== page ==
In what follows, we use the concept of “flexicurity” borrowed from job market reforms to argue that individual need both security and flexibility when approaching retirement investment decisions, and we argue that goal-based investing principles provide a way out of the impasse of a choice between annuities, which offer security with no flexibility, and target date funds, which offer flexibility with no security
In a nutshell, the key insight behind “flexicure” retirement solutions is that one does not have to use costly and irreversible annuity products to generate replacement income for the first 20 years in retirement. One can use instead a suitably-designed cash-flow matching liquid bond portfolio. Cost-of-living-adjusted replacement income cash-flows can thus be split into two components (see Figures 1, 2 and 3).
The first component, which aims at generating replacement income for 20 years after the retirement date, can be replicated by a retirement goal-hedging bond portfolio, or retirement bond in short. In parallel, protection against extreme longevity risk, say beyond age 85, can be achieved by purchasing a deferred late life annuity at retirement date.
To obtain a more precise estimate for how much risk budget is wasted when an improper safe asset is used in a retirement context, let us consider a standard shortduration bond portfolio and measure the volatility of its purchasing power in terms of replacement income (see Figure 4 and Table 1). The bond portfolio is the Barclays US Treasury Index with coupons reinvested. The volatility of the funding ratio for this standard bond portfolio is measured to be 11.46% over the period ranging from January 1998 to December 2017, where the funding ratio is defined as the ratio of asset value to the present value of replacement income needs for the first 20 years in retirement. This suggests that this standard bond portfolio is not safe with respect to the replacement income generating goal due to a severe duration mismatch. Of course the equity index, taken here to be the market portfolio from Ken French’s website, generates an even higher funding ratio volatility at 31.30% over the period, but this was to be expected from a risky performanceseeking portfolio. In contrast, the dedicated retirement goal hedging bond portfolio, which is the true safe asset in a retirement context, generates by construction a 0% funding ratio volatility.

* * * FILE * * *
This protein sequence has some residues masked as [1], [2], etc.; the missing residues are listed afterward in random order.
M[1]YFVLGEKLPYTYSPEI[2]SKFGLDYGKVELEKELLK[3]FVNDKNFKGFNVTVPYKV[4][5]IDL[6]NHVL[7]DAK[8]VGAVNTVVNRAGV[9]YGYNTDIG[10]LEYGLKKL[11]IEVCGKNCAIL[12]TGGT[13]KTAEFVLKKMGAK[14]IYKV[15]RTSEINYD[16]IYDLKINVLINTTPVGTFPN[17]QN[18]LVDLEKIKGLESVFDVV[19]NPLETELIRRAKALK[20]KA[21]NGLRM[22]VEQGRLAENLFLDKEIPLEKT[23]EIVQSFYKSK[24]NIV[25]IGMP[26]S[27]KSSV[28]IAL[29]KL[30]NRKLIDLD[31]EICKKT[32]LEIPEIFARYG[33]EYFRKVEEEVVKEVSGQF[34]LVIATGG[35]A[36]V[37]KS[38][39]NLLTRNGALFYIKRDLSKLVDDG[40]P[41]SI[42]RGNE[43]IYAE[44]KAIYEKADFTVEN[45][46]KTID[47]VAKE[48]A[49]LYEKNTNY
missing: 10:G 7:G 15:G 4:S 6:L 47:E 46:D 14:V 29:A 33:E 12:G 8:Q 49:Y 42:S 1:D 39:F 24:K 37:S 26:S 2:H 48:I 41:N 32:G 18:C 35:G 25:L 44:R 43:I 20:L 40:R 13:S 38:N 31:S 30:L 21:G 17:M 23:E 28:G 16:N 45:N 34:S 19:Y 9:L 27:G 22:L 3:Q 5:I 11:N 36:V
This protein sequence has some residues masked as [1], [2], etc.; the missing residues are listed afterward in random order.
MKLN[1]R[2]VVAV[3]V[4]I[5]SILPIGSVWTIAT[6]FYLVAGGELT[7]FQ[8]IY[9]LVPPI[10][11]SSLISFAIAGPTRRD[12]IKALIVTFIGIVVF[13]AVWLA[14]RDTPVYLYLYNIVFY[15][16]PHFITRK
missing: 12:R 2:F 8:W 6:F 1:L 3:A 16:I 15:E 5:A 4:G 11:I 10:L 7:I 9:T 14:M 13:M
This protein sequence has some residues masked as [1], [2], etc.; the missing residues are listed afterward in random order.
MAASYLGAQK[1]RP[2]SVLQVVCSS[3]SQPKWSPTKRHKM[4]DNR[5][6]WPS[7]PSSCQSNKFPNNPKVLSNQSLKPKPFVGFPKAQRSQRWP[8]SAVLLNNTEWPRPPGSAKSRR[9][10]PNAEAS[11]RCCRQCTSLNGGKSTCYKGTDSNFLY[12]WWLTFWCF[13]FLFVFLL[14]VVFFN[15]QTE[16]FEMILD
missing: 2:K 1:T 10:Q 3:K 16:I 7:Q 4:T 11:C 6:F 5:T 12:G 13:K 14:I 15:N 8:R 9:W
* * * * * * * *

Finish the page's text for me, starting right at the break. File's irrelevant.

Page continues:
Using a dedicated retirement goal hedging bond portfolio versus a standard short duration bond portfolio in retirement investing strategies generates substantial benefits. Consider for example a standard target date fund with an equity allocation starting at 60% at age 45 and decreasing to 20% at retirement, supposed to take place at age 65, while the remainder is invested in the standard bond portfolio. The historical funding ratio volatility for this standard target date fund strategy is 19.09% over the sample period, while it is reduced to 13.54% when the truly safe retirement goal hedging portfolio is instead used according to the same glide path.